Aug. 19, 2016
(Left to right) ASME WISE intern Brenna Doherty, ASME Government Relations Manager Melissa Carl, and WISE intern Emily Sheffield pose in front of the Capitol Building on the final day of this summer’s internship program.
ASME student members Brenna Doherty and Emily Sheffield recently served as ASME’s 2016 Washington Internships for Students of Engineering (WISE) interns. Ranked in the past as one of the best internships in the U.S. by the Princeton Review, WISE offered a unique opportunity to third- and fourth-year engineering students to spend the summer of 2016 in Washington, D.C., learning about the interaction of technology and public policy.
Doherty and Sheffield were among 12 interns from seven engineering professional societies who served in this year’s summer internship program, which took place from June 6 to Aug. 5. Selected from a nationwide competition, Doherty, Sheffield and the other interns spent nine weeks learning how government officials make decisions on complex technological issues and how engineers can contribute to legislative and regulatory public policy decisions. At the end of the nine weeks, the interns produced a public policy paper on a topic of interest to them and ASME, and then presented their findings on Capitol Hill.
Brenna Doherty’s policy topic was related to planetary defense, specifically focusing on tracking, deflecting, and destroying near earth objects (NEOs). To mitigate NEOs, she recommended: increasing space-based tracking capabilities; testing kinetic impactor technology; analyzing nuclear device technology; increasing interagency roles; and developing an emergency manual. She attends the University of Wyoming where she majors in mechanical engineering and minors in computer science. After graduating in December of 2017, Doherty plans to work in the aerospace and defense industry.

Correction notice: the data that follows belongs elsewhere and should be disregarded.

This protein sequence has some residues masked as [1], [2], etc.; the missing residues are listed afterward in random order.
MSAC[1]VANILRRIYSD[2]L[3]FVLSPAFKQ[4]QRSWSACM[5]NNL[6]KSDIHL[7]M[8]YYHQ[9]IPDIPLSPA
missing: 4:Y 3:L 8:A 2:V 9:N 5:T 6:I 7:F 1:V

Emily Sheffield served as the joint ASME/Advanced Manufacturing National Program Office WISE intern. Sheffield’s research paper dealt with how to improve the public’s perception of manufacturing. Her specific focus was on K-12 aged students and how they should be more greatly encouraged to pursue career and technical education (CTE). Her paper’s recommendations included that the National Academy of Engineering produce a report reviewing the present scope and impact of K-12 manufacturing-related education efforts and its effects on the manufacturing image and workforce skills gap. Sheffield is currently a student at Harding University where she studies both mechanical engineering and pre-law. After graduating in 2018, Sheffield plans to attend law school to study intellectual property law.
To review Doherty’s and Sheffield’s policy papers, please visit: www.wise-intern.org/journal/2016/WISE2016.html. For additional information about the WISE program, please visit www.wise-intern.org or the Washington Internships for Students of Engineering web page on ASME.org, or contact Melissa Carl, manager, Government Relations, at firstname.lastname@example.org.
Melissa Carl, Government Relations